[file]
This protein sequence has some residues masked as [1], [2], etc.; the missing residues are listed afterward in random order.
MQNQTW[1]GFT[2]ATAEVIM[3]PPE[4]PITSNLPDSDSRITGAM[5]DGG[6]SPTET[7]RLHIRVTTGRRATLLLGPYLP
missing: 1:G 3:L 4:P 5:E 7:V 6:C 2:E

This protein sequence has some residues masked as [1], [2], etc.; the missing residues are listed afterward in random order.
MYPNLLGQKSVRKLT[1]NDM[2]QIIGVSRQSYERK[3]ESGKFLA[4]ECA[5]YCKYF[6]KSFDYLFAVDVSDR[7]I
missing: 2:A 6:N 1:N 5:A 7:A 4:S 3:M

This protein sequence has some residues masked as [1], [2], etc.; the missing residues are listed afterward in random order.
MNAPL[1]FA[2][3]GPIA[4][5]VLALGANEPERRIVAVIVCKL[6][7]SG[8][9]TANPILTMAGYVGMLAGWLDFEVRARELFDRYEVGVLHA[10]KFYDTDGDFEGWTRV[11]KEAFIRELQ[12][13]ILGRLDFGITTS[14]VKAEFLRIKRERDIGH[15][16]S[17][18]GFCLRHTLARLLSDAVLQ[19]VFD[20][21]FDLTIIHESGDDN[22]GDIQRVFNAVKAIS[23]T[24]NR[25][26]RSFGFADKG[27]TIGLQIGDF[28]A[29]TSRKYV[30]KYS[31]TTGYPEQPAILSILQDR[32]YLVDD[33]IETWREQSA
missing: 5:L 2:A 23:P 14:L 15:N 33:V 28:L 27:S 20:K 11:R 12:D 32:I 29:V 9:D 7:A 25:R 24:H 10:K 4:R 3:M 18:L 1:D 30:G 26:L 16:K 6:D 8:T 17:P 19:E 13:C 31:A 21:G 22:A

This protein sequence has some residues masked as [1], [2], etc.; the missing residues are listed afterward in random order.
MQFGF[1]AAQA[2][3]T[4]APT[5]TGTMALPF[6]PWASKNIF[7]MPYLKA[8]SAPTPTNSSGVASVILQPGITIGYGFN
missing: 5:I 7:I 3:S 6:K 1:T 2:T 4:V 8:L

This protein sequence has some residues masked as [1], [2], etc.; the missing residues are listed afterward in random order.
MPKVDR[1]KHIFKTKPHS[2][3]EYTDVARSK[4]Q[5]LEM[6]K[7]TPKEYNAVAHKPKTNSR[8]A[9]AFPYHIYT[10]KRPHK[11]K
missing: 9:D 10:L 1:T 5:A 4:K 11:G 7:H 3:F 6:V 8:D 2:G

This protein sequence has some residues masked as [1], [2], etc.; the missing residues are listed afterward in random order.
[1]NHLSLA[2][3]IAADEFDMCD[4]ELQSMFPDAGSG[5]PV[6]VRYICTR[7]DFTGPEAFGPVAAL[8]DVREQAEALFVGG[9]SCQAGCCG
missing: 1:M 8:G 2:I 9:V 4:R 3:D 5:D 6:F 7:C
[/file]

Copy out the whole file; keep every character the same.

This protein sequence has some residues masked as [1], [2], etc.; the missing residues are listed afterward in random order.
MQNQTW[1]GFT[2]ATAEVIM[3]PPE[4]PITSNLPDSDSRITGAM[5]DGG[6]SPTET[7]RLHIRVTTGRRATLLLGPYLP
missing: 1:G 3:L 4:P 5:E 7:V 6:C 2:E

This protein sequence has some residues masked as [1], [2], etc.; the missing residues are listed afterward in random order.
MYPNLLGQKSVRKLT[1]NDM[2]QIIGVSRQSYERK[3]ESGKFLA[4]ECA[5]YCKYF[6]KSFDYLFAVDVSDR[7]I
missing: 2:A 6:N 1:N 5:A 7:A 4:S 3:M

This protein sequence has some residues masked as [1], [2], etc.; the missing residues are listed afterward in random order.
MNAPL[1]FA[2][3]GPIA[4][5]VLALGANEPERRIVAVIVCKL[6][7]SG[8][9]TANPILTMAGYVGMLAGWLDFEVRARELFDRYEVGVLHA[10]KFYDTDGDFEGWTRV[11]KEAFIRELQ[12][13]ILGRLDFGITTS[14]VKAEFLRIKRERDIGH[15][16]S[17][18]GFCLRHTLARLLSDAVLQ[19]VFD[20][21]FDLTIIHESGDDN[22]GDIQRVFNAVKAIS[23]T[24]NR[25][26]RSFGFADKG[27]TIGLQIGDF[28]A[29]TSRKYV[30]KYS[31]TTGYPEQPAILSILQDR[32]YLVDD[33]IETWREQSA
missing: 5:L 2:A 23:P 14:L 15:N 33:V 28:L 27:S 20:K 11:R 12:D 32:I 29:V 9:D 7:A 25:R 24:H 10:K 4:R 3:M 18:L 1:D 30:G 26:L 16:K 6:D 8:T 17:P 19:E 13:C 31:A 21:G 22:A

This protein sequence has some residues masked as [1], [2], etc.; the missing residues are listed afterward in random order.
MQFGF[1]AAQA[2][3]T[4]APT[5]TGTMALPF[6]PWASKNIF[7]MPYLKA[8]SAPTPTNSSGVASVILQPGITIGYGFN
missing: 5:I 7:I 3:S 6:K 1:T 2:T 4:V 8:L

This protein sequence has some residues masked as [1], [2], etc.; the missing residues are listed afterward in random order.
MPKVDR[1]KHIFKTKPHS[2][3]EYTDVARSK[4]Q[5]LEM[6]K[7]TPKEYNAVAHKPKTNSR[8]A[9]AFPYHIYT[10]KRPHK[11]K
missing: 9:D 10:L 1:T 5:A 4:K 11:G 7:H 3:F 6:V 8:D 2:G

This protein sequence has some residues masked as [1], [2], etc.; the missing residues are listed afterward in random order.
[1]NHLSLA[2][3]IAADEFDMCD[4]ELQSMFPDAGSG[5]PV[6]VRYICTR[7]DFTGPEAFGPVAAL[8]DVREQAEALFVGG[9]SCQAGCCG
missing: 1:M 8:G 2:I 9:V 4:R 3:D 5:D 6:F 7:C